Informatica Tutorials

Big Data Analytics

Using Index Compression

Bitmap indexes are always stored in a patented, compressed manner without the need
of any user intervention. B-tree indexes, however, can be stored specifically in a
compressed manner to enable huge space savings, storing more keys in each index
block, which also leads to less I/O and better performance.

Key compression lets you compress a B-tree index, which reduces the storage
overhead of repeated values. In the case of a nonunique index, all index columns can
be stored in a compressed format, whereas in the case of a unique index, at least one
index column has to be stored uncompressed.

Generally, keys in an index have two pieces, a grouping piece and a unique piece. If
the key is not defined to have a unique piece, Oracle provides one in the form of a
rowid appended to the grouping piece. Key compression is a method of breaking off
the grouping piece and storing it so it can be shared by multiple unique pieces. The
cardinality of the chosen columns to be compressed determines the compression ratio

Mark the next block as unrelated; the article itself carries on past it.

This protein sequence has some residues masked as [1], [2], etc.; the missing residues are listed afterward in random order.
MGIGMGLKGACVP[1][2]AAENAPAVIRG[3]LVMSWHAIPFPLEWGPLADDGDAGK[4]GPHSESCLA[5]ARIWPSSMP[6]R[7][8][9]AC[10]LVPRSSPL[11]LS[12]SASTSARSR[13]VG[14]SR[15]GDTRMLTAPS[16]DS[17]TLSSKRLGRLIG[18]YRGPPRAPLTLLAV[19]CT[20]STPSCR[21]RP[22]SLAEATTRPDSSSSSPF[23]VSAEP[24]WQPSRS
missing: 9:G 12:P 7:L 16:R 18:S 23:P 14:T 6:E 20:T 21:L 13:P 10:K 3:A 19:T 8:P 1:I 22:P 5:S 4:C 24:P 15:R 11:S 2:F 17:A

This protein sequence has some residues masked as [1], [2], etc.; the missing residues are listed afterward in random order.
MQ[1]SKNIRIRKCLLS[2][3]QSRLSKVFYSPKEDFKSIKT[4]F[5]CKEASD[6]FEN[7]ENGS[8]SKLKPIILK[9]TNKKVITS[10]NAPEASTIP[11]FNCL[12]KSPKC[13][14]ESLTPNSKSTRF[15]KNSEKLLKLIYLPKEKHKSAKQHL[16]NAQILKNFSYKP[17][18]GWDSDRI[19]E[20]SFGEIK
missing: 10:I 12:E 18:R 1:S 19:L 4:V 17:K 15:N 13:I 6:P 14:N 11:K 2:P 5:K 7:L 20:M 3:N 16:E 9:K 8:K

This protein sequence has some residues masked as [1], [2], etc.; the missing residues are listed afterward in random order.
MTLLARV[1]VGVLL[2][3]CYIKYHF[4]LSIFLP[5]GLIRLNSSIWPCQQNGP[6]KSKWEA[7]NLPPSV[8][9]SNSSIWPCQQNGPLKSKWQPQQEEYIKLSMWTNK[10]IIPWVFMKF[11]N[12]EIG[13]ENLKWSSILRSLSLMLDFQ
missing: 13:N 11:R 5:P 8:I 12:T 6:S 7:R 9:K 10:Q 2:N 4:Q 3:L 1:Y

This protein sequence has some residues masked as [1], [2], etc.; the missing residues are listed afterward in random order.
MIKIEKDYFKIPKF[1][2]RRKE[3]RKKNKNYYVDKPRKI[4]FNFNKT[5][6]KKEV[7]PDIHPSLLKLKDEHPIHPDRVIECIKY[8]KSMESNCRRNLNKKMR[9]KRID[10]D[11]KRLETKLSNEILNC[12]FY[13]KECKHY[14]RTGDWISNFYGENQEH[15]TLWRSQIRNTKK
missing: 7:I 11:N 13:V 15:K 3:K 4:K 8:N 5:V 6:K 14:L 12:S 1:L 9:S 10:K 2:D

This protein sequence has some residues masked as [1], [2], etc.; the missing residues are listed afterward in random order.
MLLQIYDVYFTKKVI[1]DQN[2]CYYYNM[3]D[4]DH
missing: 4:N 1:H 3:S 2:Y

that can be achieved. So, for example, if a unique index that consists of five columns provides the uniqueness mostly by the last two columns, it is most optimal to choose the three leading columns to be stored compressed. If you choose to compress four columns, the repetitiveness will be almost gone, and the compression ratio will be worse.
Although key compression reduces the storage requirements of an index, it can
increase the CPU time required to reconstruct the key column values during an index
scan. It also incurs some additional storage overhead, because every prefix entry has
an overhead of four bytes associated with it.

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